The controversial idea that a contaminated polio vaccine was responsible for the spread of AIDS in Africa has been discredited by new research released today.
Analysis of stored vaccine samples by four independent research groups shows conclusively that they were not contaminated with the AIDS virus, thereby refuting the widely disseminated theory proposed by British author Edward Hooper in his 1999 book, "The River."
"Some beautiful facts have destroyed an ugly theory," said immunologist Robin A. Weiss of University College, London. Weiss, who did not participate in any of the studies, wrote an editorial in Nature, one of two journals that published the findings this week.
"The new data may not convince the hardened conspiracy theorist who thinks that contamination of [the vaccine] was subsequently and deliberately covered up," he said. "But those of us who were formerly willing to give some credence to the . . . hypothesis will now consider that the matter has been laid to rest."
Dr. Hilary Koprowski, who conducted the tests on behalf of the Wistar Institute in Philadelphia, said he was very happy with the findings.
"I never believed one word of the accusations because there were no facts," he said. "What bothered me was that somehow this may have created a difficulty in eradicating polio" because some people would refuse to be immunized for fear of contracting AIDS.
"With these articles putting an end to any possibility that vaccination had anything to do with AIDS, I hope that the [polio] eradication campaign will be [successfully completed] in two to three years."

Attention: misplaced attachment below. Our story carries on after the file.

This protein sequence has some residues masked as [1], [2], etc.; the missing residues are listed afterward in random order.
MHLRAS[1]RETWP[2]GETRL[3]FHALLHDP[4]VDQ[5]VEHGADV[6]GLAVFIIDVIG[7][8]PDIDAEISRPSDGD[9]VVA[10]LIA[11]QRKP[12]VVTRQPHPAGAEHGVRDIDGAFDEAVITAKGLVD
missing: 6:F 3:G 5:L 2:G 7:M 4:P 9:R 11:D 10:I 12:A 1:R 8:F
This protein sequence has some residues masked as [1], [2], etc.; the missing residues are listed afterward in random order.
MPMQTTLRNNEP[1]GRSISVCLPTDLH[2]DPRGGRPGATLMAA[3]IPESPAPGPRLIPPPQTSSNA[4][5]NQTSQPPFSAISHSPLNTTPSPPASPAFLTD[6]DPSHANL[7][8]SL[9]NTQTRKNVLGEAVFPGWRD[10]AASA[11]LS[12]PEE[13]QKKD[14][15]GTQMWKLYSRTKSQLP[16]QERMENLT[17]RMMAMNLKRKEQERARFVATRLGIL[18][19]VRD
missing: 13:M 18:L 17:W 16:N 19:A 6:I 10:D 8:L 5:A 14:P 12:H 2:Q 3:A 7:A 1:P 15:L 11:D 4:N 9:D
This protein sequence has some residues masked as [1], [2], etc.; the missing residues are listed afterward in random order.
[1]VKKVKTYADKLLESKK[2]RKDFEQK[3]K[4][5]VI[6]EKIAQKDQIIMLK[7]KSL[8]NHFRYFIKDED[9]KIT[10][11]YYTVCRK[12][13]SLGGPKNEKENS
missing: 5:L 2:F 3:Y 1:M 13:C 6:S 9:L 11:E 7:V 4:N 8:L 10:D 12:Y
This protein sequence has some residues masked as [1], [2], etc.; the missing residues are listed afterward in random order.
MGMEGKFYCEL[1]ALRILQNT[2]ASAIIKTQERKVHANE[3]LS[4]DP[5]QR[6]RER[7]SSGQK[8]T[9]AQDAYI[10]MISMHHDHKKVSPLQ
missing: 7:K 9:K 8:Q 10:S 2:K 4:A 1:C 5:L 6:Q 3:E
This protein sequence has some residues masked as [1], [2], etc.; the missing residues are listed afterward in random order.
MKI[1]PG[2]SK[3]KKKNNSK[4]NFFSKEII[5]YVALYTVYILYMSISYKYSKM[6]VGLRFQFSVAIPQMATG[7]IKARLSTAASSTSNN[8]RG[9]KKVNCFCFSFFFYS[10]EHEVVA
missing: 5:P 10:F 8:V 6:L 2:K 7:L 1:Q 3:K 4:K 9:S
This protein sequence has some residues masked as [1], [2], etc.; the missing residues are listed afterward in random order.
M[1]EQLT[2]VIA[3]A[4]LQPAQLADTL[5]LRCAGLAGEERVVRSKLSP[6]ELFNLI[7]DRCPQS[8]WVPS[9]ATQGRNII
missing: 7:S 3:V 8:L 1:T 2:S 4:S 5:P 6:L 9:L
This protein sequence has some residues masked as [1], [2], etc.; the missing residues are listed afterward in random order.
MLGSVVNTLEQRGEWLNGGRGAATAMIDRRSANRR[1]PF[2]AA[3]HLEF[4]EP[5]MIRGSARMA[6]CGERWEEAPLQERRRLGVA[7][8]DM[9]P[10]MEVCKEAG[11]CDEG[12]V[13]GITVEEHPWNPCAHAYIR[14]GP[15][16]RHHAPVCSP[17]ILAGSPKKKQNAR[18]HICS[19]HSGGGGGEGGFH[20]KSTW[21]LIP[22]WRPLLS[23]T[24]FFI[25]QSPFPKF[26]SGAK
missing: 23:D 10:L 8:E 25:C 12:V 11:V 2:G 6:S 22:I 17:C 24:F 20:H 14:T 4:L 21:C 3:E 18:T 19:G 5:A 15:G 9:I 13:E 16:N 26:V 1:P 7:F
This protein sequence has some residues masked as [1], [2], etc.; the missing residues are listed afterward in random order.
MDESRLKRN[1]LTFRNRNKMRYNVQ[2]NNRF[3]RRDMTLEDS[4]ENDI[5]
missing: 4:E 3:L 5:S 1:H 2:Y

A 1992 article in Rolling Stone magazine first made the argument linking the vaccine to AIDS. Hooper, who could not be reached for comment Wednesday, later incorporated the thesis into his 1,000-page book.
It is generally accepted that HIV, the virus that causes AIDS, originated in chimpanzees before spreading to humans.
Most researchers believe that the virus was transmitted to humans when people captured and ate chimpanzees or were bitten by them. Hooper, however, charged that the transfer was an inadvertent result of polio vaccine tests.
Koprowski led a team of researchers that tested a newly developed live-virus polio vaccine called CHAT during the late 1950s in the region of Africa that is now Rwanda, Burundi and Congo. That is the same area where the first large outbreaks of AIDS occurred, about the same time that the vaccine was tested. Hooper thought that was too big a coincidence.
He charged that the Wistar team prepared some batches of the vaccine using cells from chimpanzee kidneys. Those cells, he said, carried SIVcpz, the chimpanzee immunodeficiency virus that ultimately leaped to humans and became HIV.
Koprowski and others have said all along that the vaccines were prepared using only the cells of monkeys, which do not carry HIV, and that chimpanzee cells were not used. The new findings, appearing in today's Nature and Friday's Science, confirm their claim.
The new studies show that "all the viruses were grown on monkey cells, which is what was claimed initially," said Clayton Buck, chief executive and acting director of Wistar. "As far as I am concerned, the issue is really put to rest for all practical purposes."
Four separate groups in England, France, Germany and Sweden have now examined vaccine samples removed from freezers at Wistar, looking at the DNA of the viruses and the cells in which they were grown. In all cases, the cells were found to be only from rhesus or macaque monkeys and the only virus present was the polio virus.
Wistar no longer had samples of one vaccine preparation, called CHAT 10A-11 that Hooper thought to be the most suspect. But an original vial of the batch was found at Britain's National Institute for Biological Standards and Control. It too was found to contain only monkey cells and polio virus.